In vino veritas

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Sun dial in the Chateau de Pommard, France

In vino veritas is a Latin phrase that means "in wine, truth", suggesting a person under the influence of alcohol is more likely to speak their hidden thoughts and desires. The phrase is sometimes continued as, "In vino veritas, in aqua sanitas", i.e., "In wine there is truth, in water there is health." Similar phrases exist across cultures and languages.

The expression, together with its counterpart in Greek, "Ἐν οἴνῳ ἀλήθεια" (En oinōi alētheia), is found in Erasmus' Adagia, I.vii.17.[1] Pliny the Elder's Naturalis historia contains an early allusion to the phrase.[2] The Greek expression is traced back to a poem by Alcaeus.[3]

Herodotus asserts that if the Persians decided something while drunk, they made a rule to reconsider it when sober. Authors after Herodotus have added that if the Persians made a decision while sober, they made a rule to reconsider it when they were drunk (Histories, book 1, section 133).[4] The Roman historian Tacitus described how the Germanic peoples kept council at feasts, where they believed that drunkenness prevented the participants from dissembling.[5]

Western Europe[edit]

In Western European countries the expression has been incorporated in local language versions. In Dutch, "De wijn in het lijf, het hart in de mond. Een dronken mond spreekt 's harten grond" ("Wine in the body, heart in the mouth. A drunken mouth speaks the heart's meaning"). In German, "Trunkner Mund verrät des Herzens Grund" ("A drunken mouth betrays the heart's meaning") and "Trunkener Mund tut Wahrheit kund" ("A drunken mouth does a favor to the truth"). In English, "What soberness conceals, drunkenness reveals." and "He speaks in his drink what he thought in his drouth". In French, "Ce que le sobre tient au cœur est sur la langue du buveur." ("What the sober hold in their heart is on the drinker's tongue"). In Spanish, "Despues de beber cada uno dice su parecer" ("After drinking everyone speaks their opinion") and "Cuando el vino entra el secreto se sale afuera" ("When the wine enters, the secret comes out").


In Russian, «Что у трезвого на уме, то у пьяного на языке» ("What a sober man has in his mind, the drunk one has on his tongue").


The Babylonian Talmud (תלמוד בבלי) contains the passage: "נכנס יין יצא סוד", i.e., "Wine enters, secret goes out."[6] It continues, "בשלשה דברים אדם ניכר בכוסו ובכיסו ובכעסו", i.e., "In three things is a man revealed: in his wine goblet, in his purse, and in his wrath."[7] (In the original Hebrew, the words for "his goblet" (coso), "his purse" (ciso - lit. his pocket), and "his wrath" (co'aso) rhyme, and there is a further play on words, as they all use the root "כס".)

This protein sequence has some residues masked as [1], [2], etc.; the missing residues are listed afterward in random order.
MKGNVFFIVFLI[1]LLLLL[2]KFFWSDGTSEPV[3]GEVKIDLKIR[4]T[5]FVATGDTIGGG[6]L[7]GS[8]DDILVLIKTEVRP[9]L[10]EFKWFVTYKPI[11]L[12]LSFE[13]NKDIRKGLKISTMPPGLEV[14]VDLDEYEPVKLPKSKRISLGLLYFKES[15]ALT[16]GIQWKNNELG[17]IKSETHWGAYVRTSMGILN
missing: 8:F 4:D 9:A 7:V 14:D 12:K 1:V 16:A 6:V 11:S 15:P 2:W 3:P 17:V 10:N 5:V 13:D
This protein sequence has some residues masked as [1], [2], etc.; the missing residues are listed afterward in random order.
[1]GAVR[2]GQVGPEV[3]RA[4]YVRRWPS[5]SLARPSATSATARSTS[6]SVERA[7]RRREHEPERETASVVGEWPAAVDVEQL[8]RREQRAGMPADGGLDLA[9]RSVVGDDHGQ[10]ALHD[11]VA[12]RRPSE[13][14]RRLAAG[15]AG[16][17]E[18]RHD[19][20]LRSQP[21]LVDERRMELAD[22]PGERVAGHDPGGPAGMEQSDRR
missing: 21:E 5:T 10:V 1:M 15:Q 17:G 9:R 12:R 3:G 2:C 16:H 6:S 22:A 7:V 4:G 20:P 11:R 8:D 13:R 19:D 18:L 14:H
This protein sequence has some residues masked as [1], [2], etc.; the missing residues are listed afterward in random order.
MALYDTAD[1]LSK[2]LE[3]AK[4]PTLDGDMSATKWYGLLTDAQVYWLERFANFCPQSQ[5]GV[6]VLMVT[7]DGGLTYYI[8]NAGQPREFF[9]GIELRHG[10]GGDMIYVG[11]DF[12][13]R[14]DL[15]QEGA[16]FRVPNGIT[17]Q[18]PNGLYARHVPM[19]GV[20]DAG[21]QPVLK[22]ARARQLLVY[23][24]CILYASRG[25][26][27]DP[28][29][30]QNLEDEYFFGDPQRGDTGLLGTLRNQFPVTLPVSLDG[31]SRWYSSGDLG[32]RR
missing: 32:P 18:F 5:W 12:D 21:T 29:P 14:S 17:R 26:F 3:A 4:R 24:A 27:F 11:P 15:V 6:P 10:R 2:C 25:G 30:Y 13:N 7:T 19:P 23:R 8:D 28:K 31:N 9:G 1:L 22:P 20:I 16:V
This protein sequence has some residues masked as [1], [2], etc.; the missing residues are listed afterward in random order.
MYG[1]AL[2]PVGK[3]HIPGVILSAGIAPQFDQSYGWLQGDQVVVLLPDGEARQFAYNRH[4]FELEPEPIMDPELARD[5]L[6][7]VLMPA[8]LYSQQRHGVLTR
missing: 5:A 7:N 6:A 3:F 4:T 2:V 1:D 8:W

In Persian, مستی و راستی ("With drunkenness comes the truth").


In Chinese, ("After wine blurts truthful speech").


In Chichewa, Phika mowa unve chinapha amako ("Brew beer and you will hear what killed your mother").[citation needed]

In Chibemba, Ubwalwa nisokolola twebo (" beer makes one reveal secrets").


In the 1770s, Benjamin Cooke wrote a glee by the title of In Vino Veritas. His lyrics (with modern punctuation):

Round, round with the glass, boys, as fast as you can,
Since he who don't drink cannot be a true man.
For if truth is in wine, then 'tis all but a whim
To think a man's true when the wine's not in him.
Drink, drink, then, and hold it a maxim divine
That there's virtue in truth, and there's truth in good wine![8]

See also[edit]


  1. ^ See W. Barker, The Adages of Erasmus (Toronto: University of Toronto Press, 2001), pp. 100-103. Ἐν οἴνῳ ἀλήθεια: Diogenianus, Cent. 4.81. See Andreas Schottus, Paroimiai hellēnikai (Antwerp: Plantin, 1612), p. 215.
  2. ^ Nat. hist. 14, 141: "...volgoque veritas iam attributa vino est."
  3. ^ Alc. fr. 366 Voigt: "οἶνος, ὦ φίλε παῖ, καὶ ἀλάθεα" (oinos, ō phile pai, kai alāthea), "Wine, dear boy, and truth...". Nothing is known about the poem except for these words, which are quoted by a later scholiast. See G. Tsomis, Zusammenschau der Frühgriechischen Monodischen Melik: Alkaios, Sappho, Anakreon (Stuttgart: Franz Steiner, 1999), pp. 160-161.
  4. ^ Encyclopedia of Food and Culture, Vol. 2, Food Production to Nuts, Solomon H. Katz (Editor in Chief), 2003, Charles Scribner’s Sons, p. 198. ISBN 0-684-80566-9 (v. 2).
  5. ^ Tacitus, Germania, 22.
  6. ^ See Tractate Eruvin 65a (מסכת עירובין, פרק ו, דף סה,א גמרא).
  7. ^ Id. at 65b (דף סה,ב גמרא).
  8. ^ Warren, Thomas, ed. A collection of catches, canons & glees. Wilmington, Delaware: Mellifont Press, 1970. ISBN 0842000267. Reprint of a collection, originally in thirty-two volumes, of glees published by various publishers in London, from 1762 to 1793. Thomas Warren (ca. 1730–1974) was the original editor of the collection. The reprint is not complete. For more information, see the University of Michigan library's holding here.

External links[edit]